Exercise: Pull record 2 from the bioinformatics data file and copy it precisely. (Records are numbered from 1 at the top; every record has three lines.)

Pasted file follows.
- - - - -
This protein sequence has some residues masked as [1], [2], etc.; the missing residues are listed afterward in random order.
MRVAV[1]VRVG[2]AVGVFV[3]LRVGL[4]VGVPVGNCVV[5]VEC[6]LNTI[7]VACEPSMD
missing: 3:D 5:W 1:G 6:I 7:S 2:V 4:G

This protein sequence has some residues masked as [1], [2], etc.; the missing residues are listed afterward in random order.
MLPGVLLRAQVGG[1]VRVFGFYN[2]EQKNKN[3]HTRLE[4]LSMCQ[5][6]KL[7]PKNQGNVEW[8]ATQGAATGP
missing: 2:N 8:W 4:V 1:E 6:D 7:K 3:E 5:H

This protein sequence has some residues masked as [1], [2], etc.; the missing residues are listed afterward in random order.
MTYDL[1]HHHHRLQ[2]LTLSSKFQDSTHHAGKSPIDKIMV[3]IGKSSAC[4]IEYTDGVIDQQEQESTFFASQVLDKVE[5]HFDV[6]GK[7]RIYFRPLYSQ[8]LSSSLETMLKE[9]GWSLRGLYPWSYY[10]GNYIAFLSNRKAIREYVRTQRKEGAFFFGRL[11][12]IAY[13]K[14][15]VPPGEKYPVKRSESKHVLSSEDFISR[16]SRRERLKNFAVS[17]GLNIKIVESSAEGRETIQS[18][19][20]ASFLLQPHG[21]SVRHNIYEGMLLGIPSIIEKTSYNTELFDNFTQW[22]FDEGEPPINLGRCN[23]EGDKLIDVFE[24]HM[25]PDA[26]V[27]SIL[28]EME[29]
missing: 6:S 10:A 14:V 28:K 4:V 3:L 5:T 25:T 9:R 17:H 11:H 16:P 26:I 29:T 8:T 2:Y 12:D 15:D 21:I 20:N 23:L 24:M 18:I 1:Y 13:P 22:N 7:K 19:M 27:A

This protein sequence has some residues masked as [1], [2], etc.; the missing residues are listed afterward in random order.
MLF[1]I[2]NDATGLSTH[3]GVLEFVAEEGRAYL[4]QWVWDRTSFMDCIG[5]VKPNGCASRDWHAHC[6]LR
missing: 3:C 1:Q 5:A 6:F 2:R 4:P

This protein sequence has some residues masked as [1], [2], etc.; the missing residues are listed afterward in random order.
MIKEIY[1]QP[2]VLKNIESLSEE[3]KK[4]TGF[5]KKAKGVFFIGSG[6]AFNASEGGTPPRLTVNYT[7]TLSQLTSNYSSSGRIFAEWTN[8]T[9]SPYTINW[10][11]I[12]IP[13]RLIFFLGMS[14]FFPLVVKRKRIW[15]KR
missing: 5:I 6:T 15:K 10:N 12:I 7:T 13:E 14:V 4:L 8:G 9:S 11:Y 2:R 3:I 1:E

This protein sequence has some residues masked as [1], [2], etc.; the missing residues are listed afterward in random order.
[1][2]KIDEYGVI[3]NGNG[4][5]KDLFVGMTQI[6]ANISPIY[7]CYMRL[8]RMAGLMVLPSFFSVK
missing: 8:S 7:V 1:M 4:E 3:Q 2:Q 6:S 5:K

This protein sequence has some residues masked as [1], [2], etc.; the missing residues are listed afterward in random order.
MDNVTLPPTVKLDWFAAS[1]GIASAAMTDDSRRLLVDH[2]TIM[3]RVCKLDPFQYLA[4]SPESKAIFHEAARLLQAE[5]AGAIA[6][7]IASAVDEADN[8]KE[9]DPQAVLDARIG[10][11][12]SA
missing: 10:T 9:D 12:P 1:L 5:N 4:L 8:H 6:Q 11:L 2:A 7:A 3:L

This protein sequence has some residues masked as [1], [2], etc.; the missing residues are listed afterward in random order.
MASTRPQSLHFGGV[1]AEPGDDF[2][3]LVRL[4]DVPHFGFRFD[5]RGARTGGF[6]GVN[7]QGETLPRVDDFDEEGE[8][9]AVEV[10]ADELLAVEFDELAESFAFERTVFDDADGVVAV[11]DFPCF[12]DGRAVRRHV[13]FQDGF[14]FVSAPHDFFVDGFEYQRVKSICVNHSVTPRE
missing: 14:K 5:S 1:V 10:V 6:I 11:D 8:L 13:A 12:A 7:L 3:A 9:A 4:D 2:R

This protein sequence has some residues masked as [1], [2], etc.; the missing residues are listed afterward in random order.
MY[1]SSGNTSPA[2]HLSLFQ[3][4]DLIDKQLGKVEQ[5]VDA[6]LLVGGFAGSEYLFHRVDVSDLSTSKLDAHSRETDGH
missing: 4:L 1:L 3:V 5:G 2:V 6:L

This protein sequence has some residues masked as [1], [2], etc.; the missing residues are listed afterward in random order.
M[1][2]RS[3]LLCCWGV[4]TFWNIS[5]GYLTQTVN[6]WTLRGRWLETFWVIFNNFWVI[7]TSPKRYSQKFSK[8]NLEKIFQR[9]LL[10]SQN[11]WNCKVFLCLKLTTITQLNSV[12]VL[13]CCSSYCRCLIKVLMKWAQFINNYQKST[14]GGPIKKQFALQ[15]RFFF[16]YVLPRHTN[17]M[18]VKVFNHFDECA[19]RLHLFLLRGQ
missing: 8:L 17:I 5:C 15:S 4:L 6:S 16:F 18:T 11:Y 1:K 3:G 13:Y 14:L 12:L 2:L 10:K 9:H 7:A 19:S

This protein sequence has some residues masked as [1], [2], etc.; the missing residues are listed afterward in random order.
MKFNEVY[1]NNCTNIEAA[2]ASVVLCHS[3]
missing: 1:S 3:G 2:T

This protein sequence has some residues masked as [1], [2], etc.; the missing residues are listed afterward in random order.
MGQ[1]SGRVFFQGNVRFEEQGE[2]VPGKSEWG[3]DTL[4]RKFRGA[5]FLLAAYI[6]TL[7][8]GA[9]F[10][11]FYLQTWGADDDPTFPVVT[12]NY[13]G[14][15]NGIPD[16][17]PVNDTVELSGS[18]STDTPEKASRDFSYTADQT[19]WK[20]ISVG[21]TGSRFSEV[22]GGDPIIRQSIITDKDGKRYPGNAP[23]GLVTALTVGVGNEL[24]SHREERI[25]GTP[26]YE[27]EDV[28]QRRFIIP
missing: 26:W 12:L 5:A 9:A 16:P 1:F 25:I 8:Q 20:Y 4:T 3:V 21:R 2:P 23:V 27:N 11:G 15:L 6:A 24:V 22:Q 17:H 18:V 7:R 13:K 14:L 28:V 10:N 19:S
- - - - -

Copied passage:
This protein sequence has some residues masked as [1], [2], etc.; the missing residues are listed afterward in random order.
MLPGVLLRAQVGG[1]VRVFGFYN[2]EQKNKN[3]HTRLE[4]LSMCQ[5][6]KL[7]PKNQGNVEW[8]ATQGAATGP
missing: 2:N 8:W 4:V 1:E 6:D 7:K 3:E 5:H